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I have been replace three times in the last 12 years by H-1B foreign visa workers. I refused to train any of them and one of the former employers blocked my unemployment for not training my H-1B replacement. Most H-1Bs are not able to perform their tasks due to educational and experience differences. They are only hired due to their cost savings. Ted Cruz and other politicians want an increase in the number of H-1Bs because the corporate lobbyists told them to push for the increase. I have "sold" my patents in nano technology to an Italian company so my expertise is now overseas instead of being here but what choice did I have, try to get hired and compete with low cost H-1Bs? I also posted flyers at several colleges and universities advising students to drop out of engineering unless they denounce their USA citizenship and then be granted a job under the H-1B program.
January 6, 2014
Someone from New York, NY signed.
January 9, 2014
Someone from Stilwell, KS writes:
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AmericAn workers in the IT industry have been irreparably harmed at cost of livelihoods and health, while Congress fails to act. Learn from history and stop repeating it.
January 13, 2014
Someone from Monee, IL signed.
January 25, 2014
Someone from Marietta, GA signed.
January 26, 2014
Someone from Houston, TX writes:
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The H-1B program is obviously a corporate scam to get cheap labor. Increasing the green card program will bring the best and brightest. These people deserve eventual citizenship if they are that good. However, the goal of the program is below-market costs for tech labor and not to bring the best and brightest.. I was recently laid off along with two other Americans and replaced by 3 H-B1 resources from India who are sponsored by a contracting company and sold as cheap meat to the consuming company. This should not be allowed in this country and the whole scam needs to be exposed for what it is.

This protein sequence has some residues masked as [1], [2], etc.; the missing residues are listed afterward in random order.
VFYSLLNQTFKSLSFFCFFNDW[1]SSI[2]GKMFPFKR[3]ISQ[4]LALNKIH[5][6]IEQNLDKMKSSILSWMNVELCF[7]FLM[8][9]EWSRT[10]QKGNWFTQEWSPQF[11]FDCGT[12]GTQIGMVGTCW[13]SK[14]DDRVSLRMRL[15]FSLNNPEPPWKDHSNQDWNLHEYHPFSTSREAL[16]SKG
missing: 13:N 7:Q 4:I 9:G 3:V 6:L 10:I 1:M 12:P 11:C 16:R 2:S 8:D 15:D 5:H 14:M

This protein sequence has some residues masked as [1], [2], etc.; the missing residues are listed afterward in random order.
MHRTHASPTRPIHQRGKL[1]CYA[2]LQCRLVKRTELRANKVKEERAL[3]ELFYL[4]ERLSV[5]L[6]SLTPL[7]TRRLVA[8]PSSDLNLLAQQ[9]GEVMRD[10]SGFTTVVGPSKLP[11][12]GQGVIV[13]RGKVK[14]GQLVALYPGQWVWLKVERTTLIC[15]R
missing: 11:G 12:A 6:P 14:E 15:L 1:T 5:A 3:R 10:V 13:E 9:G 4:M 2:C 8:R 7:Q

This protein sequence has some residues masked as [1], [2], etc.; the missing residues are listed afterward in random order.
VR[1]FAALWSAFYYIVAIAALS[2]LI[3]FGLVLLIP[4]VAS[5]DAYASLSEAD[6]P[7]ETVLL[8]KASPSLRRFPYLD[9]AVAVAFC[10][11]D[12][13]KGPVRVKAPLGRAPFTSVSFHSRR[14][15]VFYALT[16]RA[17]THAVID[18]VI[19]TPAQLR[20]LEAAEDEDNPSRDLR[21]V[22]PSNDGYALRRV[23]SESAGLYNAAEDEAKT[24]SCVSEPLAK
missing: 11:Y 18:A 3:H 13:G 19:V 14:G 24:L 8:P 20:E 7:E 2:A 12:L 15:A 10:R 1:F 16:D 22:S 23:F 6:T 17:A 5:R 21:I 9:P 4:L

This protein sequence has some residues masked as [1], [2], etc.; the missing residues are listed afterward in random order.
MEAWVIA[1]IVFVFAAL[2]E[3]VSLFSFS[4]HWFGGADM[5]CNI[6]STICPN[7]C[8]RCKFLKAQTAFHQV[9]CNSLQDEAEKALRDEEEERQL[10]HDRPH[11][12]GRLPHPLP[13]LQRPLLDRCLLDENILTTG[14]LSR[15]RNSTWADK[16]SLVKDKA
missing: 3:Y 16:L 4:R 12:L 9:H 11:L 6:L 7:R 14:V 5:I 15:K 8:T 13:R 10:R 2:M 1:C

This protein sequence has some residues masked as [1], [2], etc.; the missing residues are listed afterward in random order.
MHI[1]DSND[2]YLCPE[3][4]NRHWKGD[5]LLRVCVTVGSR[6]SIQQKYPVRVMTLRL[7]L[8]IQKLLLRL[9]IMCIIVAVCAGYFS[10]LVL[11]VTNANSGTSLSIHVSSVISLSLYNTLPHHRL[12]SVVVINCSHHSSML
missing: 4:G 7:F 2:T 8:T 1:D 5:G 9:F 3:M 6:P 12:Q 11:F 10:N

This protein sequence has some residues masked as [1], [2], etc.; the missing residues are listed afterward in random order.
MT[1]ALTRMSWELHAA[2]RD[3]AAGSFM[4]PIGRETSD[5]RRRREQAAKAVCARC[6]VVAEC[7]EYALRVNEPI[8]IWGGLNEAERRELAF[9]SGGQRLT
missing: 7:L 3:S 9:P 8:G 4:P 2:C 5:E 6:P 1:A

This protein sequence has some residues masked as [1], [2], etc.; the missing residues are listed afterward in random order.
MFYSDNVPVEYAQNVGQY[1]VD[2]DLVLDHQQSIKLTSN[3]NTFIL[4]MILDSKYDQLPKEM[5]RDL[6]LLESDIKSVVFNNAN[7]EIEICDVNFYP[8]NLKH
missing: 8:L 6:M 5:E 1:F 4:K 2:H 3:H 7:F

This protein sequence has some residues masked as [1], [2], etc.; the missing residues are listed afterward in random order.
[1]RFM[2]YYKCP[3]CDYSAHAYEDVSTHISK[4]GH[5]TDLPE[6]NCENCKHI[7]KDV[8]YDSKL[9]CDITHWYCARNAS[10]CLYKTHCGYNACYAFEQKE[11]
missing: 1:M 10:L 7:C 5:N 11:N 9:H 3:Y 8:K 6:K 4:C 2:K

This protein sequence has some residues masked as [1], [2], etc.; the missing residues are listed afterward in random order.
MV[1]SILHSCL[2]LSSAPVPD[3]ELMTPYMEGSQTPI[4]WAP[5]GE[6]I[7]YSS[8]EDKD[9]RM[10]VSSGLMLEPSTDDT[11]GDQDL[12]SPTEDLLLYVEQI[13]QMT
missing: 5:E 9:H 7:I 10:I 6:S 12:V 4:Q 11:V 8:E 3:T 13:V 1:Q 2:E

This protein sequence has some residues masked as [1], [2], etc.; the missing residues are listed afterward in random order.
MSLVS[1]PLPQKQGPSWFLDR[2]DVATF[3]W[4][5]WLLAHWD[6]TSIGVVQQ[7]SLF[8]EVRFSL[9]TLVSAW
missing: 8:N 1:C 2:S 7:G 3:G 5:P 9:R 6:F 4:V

January 30, 2014
Someone from Malden, MA writes:
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How can I maintain my family in this economy if the work that I went to school for and have worked so hard to succeed in is undercut by H1B Visa holders who will work for only a fraction of what the market used to pay? I will not support any politician that wants to make my livelihood, and thereby, my children's livelihood worst by working to increase this modern day fiasco. H1B Visa program has done irreparable damage to the American IT industry. It's no different than what has happened to janitorial, construction, hotel, and other similar industries. It's time for politicians to worry about the livelihood of Americans, who pay their taxes and have the power to vote instead of foreigners who have no vested interest in the well-being and progress of this nation!
January 31, 2014
Someone from Winter Garden, FL writes:
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Again dumping cheap labor onto the market to artificially reduce the going wage for a skill.